18 May 2017

'Wagbot' gives school kids instant legal info

9:18 am on 18 May 2017

Children can get legal information about their rights at school at their fingertips, after a community law service developed a mobile chatbot.

Pupils can interact with the bot on Facebook Messenger.

Wagbot is currently being used by 10 to 20 students each day. Photo: RNZ / Kate Newton

Wagbot is a chatbot that uses the Facebook Messenger system to respond to students' questions about common problems such as detentions and suspensions.

Community Law Wellington general manager Geoffrey Roberts said students and parents needed quick access to legal information because it was hard to appeal once schools had decided on a punishment.

"There are very limited powers of appeal of any final decision made by a board of trustees."

Matthew Bartlett led technical development of the bot for Community Law Wellington and said it was currently being used by about 10 to 20 students a day.

"There's a bunch of people who are using it each day, mostly teenagers, asking questions about problems at school," he said.

"There's a surprising amount about sex, about crushes, but there's stuff about detentions, punishments, a lot of problems with teachers, like, 'My teacher hates me, what can I do?' - that sort of thing."

Mr Bartlett said the chatbot provided advice based on the sorts of problems people had brought to Community Law Wellington over the years.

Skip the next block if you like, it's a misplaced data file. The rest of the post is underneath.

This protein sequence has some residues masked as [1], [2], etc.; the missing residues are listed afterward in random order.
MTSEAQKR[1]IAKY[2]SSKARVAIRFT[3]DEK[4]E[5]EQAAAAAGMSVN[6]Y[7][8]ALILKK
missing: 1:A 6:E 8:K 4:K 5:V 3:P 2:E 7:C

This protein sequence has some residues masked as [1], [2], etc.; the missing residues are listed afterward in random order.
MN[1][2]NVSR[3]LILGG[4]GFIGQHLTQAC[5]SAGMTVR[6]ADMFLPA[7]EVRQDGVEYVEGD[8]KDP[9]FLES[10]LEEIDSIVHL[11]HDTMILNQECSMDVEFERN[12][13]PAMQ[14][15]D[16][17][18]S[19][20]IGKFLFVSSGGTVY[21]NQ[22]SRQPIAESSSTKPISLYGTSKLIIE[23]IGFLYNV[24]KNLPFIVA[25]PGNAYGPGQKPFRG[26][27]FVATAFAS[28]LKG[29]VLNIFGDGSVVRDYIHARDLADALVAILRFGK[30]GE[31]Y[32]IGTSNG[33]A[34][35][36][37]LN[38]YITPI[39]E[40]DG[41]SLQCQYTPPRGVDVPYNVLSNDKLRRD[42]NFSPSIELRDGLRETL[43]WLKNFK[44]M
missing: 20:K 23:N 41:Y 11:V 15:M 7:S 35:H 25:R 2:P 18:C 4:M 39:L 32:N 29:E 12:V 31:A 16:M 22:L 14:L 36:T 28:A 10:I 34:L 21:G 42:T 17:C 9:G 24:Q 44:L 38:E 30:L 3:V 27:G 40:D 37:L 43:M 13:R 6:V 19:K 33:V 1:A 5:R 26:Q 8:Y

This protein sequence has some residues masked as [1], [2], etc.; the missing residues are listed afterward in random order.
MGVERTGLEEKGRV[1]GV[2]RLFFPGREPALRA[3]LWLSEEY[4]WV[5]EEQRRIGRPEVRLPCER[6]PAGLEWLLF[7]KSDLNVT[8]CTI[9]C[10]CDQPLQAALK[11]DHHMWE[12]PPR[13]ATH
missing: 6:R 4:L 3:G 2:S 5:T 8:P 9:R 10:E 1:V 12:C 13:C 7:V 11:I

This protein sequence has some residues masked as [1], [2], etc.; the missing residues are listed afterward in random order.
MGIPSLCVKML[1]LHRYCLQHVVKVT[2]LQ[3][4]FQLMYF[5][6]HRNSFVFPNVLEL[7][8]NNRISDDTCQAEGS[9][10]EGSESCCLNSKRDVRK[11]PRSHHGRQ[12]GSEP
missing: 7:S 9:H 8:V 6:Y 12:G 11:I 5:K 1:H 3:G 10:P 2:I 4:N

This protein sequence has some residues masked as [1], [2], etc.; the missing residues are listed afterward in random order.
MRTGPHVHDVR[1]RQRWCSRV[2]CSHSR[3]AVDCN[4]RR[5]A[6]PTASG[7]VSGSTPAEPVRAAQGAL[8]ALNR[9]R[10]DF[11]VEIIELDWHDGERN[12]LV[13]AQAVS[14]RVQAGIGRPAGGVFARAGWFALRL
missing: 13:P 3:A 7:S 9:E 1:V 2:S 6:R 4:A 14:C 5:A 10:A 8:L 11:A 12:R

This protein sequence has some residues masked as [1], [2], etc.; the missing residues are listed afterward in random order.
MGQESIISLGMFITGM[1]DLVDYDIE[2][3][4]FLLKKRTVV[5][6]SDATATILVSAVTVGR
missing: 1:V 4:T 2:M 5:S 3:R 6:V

Matt Bartlett (left) led technical development of Wagbot, and the general manger of Community Law Wellington, Geoffrey Roberts.

Matt Bartlett (left), who led technical development of Wagbot, and the general manger of Community Law Wellington, Geoffrey Roberts. Photo: RNZ / John Gerritsen

It was also being fine-tuned using the questions that teenagers were currently putting to it, he said.

"Wagbot uses machine learning algorithms to improve its understanding and usefulness. We also have access to thousands of call logs from our Student Rights phone line that when fed to Wagbot make it even smarter."

The aim was to help children who got into trouble and needed information about how to prepare for things like a suspension meeting.

"Ultimately what I'd really like to see it being used for is for kids who are in trouble, that it could just help them get their way out of trouble a little bit," Mr Bartlett said.

People who had problems with a school could also call the national student rights phone line 0800 499 488.

Post Primary Teachers' Association president Jack Boyle said teachers should not be worried by the prospect of children having a digital lawyer at their finger tips.

"Anything that inspires kids to learn about their rights should be encouraged," he said.

"It's illustrative of how teachers can't just rely on their position of authority the way they used to."

Secondary Principals Association president Mike Williams said interpretation of human rights law varied, so in some cases there would not be clear-cut answers to students' queries.

However, Wagbot was unlikely to cause problems for schools, he said.

"Schools' processes should be fair, they should be just and certainly within the law, so students knowing their rights around that is fine," Mr Williams said.

Meanwhile, Community Law Wellington said it was interested in creating legal chatbots for other groups, including people claiming benefits from Work and Income, and for its 900-page community law manual, which contained about 3000 legal questions.